Trying to establish a credit score can be a challenge since, ironically enough, you need credit to build credit.

If you are in this situation, there are several options to pursue, such as the following:

  • Open a secured credit card: A secured credit card is one where you’ll put down a refundable cash deposit that will act as your credit line. You can use this to establish credit and apply for an unsecured credit card. Some issuers will upgrade you once you make consistent on-time payments for a predetermined amount of time.
  • Apply for a credit builder loan: These types of loans are specifically geared towards helping you establish and build credit over time. Instead of getting the loan proceeds like a traditional loan, the funds are held in an escrow account until you pay back the loan in full.
  • Become an authorized user: You can ask a loved one, like a parent or even a close friend, if they’re willing to add your name on their credit card account. Doing so means the credit account will go in your credit history. Of course, that doesn’t give you access to use their account without restraint. The guardrails can be established between you and the original card holder.


Maintaining a good credit score (and keeping that score high over time) comes with perks such as increasing the likelihood of getting approved for loans at more favorable terms. You might qualify for lower interest rates, saving you a considerable amount of money over time.

Using a credit card wisely is one of the ways you can build and maintain your credit score. But that’s not all there is to opening a credit: You also likely want one with great perks.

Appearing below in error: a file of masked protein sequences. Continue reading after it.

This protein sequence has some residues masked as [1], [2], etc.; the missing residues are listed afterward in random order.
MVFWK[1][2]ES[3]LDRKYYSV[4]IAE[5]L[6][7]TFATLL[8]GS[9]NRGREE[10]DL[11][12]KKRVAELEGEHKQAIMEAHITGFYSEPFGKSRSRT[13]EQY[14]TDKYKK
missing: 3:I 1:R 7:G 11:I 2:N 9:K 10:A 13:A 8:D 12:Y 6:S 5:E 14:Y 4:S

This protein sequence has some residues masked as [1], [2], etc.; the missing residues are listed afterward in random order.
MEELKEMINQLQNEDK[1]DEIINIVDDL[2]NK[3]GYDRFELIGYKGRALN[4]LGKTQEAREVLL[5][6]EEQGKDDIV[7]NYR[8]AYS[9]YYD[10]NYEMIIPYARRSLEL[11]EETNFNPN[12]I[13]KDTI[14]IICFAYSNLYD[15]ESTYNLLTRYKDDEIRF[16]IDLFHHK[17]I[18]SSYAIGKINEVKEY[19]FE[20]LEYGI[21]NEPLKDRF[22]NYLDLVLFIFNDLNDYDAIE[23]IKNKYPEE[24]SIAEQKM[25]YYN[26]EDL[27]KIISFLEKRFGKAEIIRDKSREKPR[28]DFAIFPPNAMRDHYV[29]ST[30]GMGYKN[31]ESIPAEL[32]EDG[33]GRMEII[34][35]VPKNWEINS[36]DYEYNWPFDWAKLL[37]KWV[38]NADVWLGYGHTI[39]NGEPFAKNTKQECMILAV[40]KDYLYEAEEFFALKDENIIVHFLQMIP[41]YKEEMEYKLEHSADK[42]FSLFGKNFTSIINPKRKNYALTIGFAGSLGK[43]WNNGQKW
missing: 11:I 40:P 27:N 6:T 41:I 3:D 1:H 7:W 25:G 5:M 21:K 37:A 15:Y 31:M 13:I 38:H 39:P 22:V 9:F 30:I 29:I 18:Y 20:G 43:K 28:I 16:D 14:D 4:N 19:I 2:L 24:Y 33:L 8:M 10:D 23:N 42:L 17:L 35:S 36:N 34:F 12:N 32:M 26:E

This article originally appeared on SoFi.comand was syndicated by MediaFeed.org.

Financial Tips & Strategies: The tips provided on this website are of a general nature and do not take into account your specific objectives, financial situation, and needs. You should always consider their appropriateness given your own circumstances.

Third-Party Brand Mentions: No brands, products, or companies mentioned are affiliated with SoFi, nor do they endorse or sponsor this article. Third-party trademarks referenced herein are property of their respective owners.

Disclaimer: Many factors affect your credit scores and the interest rates you may receive. SoFi is not a Credit Repair Organization as defined under federal or state law, including the Credit Repair Organizations Act. SoFi does not provide “credit repair” services or advice or assistance regarding “rebuilding” or “improving” your credit record, credit history, or credit rating. For details, see the FTC’s website .

External Websites: The information and analysis provided through hyperlinks to third-party websites, while believed to be accurate, cannot be guaranteed by SoFi. Links are provided for informational purposes and should not be viewed as an endorsement.